Way back on Wednesday, I went to see Enrique Urueta’s very moving Forever Never Comes, produced by Crowded Fire at Boxcar Theatre.
I got a chance to see an early staged reading of this play, but this is my first time seeing Enrique’s work actually produced (since I was out of town for hospitals and funerals during the run of his recent smash hit Learn To Be Latina).
It’s really cool to see one of his pieces move from page to production, since his writing style is so visual. I saw the script of The Danger of Bleeding Brown when we were both in the Bay Area Playwrights Festival, and there were often two or three columns of stage directions that spelled out precisely what was to happen during a non-verbal musical interlude. I imagine this script is equally detailed when describing the video projections that are an important of the show, which Sam Hurwitt describes thusly on The Idiolect:
One of the most effective things in the whole production is the use of Marilee Talkington’s video projections, which are mostly in the form of slideshow snapshots. We’ll get an establishing shot of the house in which a scene is set, and often we’ll see a photo of the characters in the same poses we’re seeing onstage—except the Fox Confessor is looming over their shoulders, watching them with menacing intensity. For a large chunk of the play Radecker doesn’t appear onstage at all, just in these onscreen glimpses, and the effect is incredibly creepy.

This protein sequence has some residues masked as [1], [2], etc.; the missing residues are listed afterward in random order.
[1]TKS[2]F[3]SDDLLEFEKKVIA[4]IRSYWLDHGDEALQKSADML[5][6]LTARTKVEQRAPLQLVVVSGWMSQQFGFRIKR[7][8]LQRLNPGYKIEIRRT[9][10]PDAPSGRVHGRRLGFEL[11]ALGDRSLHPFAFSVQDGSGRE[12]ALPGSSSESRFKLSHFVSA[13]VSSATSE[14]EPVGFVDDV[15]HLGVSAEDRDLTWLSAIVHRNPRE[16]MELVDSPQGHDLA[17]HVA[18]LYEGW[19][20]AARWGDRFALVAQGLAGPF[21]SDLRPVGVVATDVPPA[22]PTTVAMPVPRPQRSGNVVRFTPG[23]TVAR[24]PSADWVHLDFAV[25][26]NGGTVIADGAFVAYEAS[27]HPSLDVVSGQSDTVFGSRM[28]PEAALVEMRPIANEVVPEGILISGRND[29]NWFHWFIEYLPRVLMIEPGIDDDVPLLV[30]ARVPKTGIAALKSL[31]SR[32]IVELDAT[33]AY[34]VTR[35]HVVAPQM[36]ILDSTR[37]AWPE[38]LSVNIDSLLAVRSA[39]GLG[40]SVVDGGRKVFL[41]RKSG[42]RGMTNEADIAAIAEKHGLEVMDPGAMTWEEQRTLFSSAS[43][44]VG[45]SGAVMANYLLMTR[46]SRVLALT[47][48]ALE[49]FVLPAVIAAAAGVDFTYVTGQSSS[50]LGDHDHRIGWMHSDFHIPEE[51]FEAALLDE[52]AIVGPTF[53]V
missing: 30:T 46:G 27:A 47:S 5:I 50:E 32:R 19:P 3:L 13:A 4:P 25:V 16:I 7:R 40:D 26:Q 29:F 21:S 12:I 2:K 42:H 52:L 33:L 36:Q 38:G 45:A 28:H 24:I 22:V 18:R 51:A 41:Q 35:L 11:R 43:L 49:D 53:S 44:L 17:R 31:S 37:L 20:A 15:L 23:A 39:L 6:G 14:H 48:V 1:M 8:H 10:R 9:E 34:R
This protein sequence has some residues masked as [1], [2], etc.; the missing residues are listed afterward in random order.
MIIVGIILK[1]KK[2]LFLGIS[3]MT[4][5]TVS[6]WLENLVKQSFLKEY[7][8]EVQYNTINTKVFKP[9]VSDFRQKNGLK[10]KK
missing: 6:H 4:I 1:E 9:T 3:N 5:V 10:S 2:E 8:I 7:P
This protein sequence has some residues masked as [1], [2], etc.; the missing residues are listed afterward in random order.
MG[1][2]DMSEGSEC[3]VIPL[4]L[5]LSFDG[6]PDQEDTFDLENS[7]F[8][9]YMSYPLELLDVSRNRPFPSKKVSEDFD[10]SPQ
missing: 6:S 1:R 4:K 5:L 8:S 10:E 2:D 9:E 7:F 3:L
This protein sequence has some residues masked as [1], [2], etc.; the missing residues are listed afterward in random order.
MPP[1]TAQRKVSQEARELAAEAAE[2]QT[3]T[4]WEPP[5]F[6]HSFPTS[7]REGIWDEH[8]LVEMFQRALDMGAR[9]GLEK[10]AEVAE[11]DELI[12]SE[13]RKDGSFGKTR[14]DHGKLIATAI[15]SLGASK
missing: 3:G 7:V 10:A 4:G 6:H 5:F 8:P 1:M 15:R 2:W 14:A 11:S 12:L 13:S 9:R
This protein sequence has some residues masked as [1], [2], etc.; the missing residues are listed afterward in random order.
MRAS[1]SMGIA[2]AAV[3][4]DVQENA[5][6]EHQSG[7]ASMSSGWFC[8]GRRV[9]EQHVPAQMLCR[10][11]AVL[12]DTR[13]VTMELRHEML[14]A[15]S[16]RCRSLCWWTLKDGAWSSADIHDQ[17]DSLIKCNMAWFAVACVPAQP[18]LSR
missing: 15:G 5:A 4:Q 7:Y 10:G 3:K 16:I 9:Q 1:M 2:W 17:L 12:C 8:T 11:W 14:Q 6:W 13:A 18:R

If I weren’t so damn busy, I would have got this little post up in time to say, “Hurry, only three more chances to see the show,” but now I have to say, “Hurry, only two more chances to see the show.” And one is only a couple of hours from when I’m posting this, so when I say “hurry,” I’m being quite literal.